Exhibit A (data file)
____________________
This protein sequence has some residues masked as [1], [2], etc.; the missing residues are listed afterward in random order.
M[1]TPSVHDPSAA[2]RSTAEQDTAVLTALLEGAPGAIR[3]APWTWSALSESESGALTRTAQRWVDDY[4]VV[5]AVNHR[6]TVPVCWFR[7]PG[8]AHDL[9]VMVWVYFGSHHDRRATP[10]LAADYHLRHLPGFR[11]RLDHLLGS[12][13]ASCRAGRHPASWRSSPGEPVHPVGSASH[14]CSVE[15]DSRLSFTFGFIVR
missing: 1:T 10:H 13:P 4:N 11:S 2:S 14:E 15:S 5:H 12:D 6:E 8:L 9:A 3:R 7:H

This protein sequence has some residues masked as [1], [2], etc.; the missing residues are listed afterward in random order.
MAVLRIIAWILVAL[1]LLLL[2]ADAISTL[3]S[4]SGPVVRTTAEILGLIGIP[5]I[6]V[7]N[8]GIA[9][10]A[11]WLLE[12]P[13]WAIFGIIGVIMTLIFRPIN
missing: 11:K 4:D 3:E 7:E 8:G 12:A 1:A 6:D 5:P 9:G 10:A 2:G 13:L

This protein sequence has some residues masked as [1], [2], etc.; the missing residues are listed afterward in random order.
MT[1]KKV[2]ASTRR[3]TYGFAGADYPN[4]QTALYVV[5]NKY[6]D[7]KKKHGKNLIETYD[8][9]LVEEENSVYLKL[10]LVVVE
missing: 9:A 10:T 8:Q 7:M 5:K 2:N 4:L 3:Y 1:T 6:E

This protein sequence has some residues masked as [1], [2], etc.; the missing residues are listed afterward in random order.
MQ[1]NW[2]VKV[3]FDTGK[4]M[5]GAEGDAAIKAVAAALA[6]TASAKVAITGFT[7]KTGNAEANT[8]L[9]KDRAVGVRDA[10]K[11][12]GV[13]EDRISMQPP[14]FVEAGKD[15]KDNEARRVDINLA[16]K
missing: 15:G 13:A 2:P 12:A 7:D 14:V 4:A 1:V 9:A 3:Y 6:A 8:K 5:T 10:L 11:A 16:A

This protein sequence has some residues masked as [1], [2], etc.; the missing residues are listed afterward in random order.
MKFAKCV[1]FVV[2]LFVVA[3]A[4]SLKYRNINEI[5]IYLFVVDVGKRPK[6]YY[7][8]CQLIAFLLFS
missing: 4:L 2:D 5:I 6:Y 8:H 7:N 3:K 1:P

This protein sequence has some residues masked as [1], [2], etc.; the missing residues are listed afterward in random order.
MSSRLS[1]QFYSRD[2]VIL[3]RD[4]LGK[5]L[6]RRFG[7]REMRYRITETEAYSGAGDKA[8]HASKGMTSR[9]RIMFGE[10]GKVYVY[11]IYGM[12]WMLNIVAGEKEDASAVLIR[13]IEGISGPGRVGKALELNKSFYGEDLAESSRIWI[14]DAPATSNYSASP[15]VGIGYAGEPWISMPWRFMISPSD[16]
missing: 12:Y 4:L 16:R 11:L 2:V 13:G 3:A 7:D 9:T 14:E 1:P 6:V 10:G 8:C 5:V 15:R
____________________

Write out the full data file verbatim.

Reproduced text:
This protein sequence has some residues masked as [1], [2], etc.; the missing residues are listed afterward in random order.
M[1]TPSVHDPSAA[2]RSTAEQDTAVLTALLEGAPGAIR[3]APWTWSALSESESGALTRTAQRWVDDY[4]VV[5]AVNHR[6]TVPVCWFR[7]PG[8]AHDL[9]VMVWVYFGSHHDRRATP[10]LAADYHLRHLPGFR[11]RLDHLLGS[12][13]ASCRAGRHPASWRSSPGEPVHPVGSASH[14]CSVE[15]DSRLSFTFGFIVR
missing: 1:T 10:H 13:P 4:N 11:S 2:S 14:E 15:S 5:H 12:D 6:E 8:L 9:A 3:R 7:H

This protein sequence has some residues masked as [1], [2], etc.; the missing residues are listed afterward in random order.
MAVLRIIAWILVAL[1]LLLL[2]ADAISTL[3]S[4]SGPVVRTTAEILGLIGIP[5]I[6]V[7]N[8]GIA[9][10]A[11]WLLE[12]P[13]WAIFGIIGVIMTLIFRPIN
missing: 11:K 4:D 3:E 7:E 8:G 12:A 1:A 6:D 5:P 9:G 10:A 2:G 13:L

This protein sequence has some residues masked as [1], [2], etc.; the missing residues are listed afterward in random order.
MT[1]KKV[2]ASTRR[3]TYGFAGADYPN[4]QTALYVV[5]NKY[6]D[7]KKKHGKNLIETYD[8][9]LVEEENSVYLKL[10]LVVVE
missing: 9:A 10:T 8:Q 7:M 5:K 2:N 4:L 3:Y 1:T 6:E

This protein sequence has some residues masked as [1], [2], etc.; the missing residues are listed afterward in random order.
MQ[1]NW[2]VKV[3]FDTGK[4]M[5]GAEGDAAIKAVAAALA[6]TASAKVAITGFT[7]KTGNAEANT[8]L[9]KDRAVGVRDA[10]K[11][12]GV[13]EDRISMQPP[14]FVEAGKD[15]KDNEARRVDINLA[16]K
missing: 15:G 13:A 2:P 12:A 7:D 14:V 4:A 1:V 9:A 3:Y 6:A 8:K 5:T 10:L 11:A 16:A

This protein sequence has some residues masked as [1], [2], etc.; the missing residues are listed afterward in random order.
MKFAKCV[1]FVV[2]LFVVA[3]A[4]SLKYRNINEI[5]IYLFVVDVGKRPK[6]YY[7][8]CQLIAFLLFS
missing: 4:L 2:D 5:I 6:Y 8:H 7:N 3:K 1:P

This protein sequence has some residues masked as [1], [2], etc.; the missing residues are listed afterward in random order.
MSSRLS[1]QFYSRD[2]VIL[3]RD[4]LGK[5]L[6]RRFG[7]REMRYRITETEAYSGAGDKA[8]HASKGMTSR[9]RIMFGE[10]GKVYVY[11]IYGM[12]WMLNIVAGEKEDASAVLIR[13]IEGISGPGRVGKALELNKSFYGEDLAESSRIWI[14]DAPATSNYSASP[15]VGIGYAGEPWISMPWRFMISPSD[16]
missing: 12:Y 4:L 16:R 11:L 2:V 13:G 3:A 7:D 9:T 14:E 1:P 6:V 10:G 8:C 5:V 15:R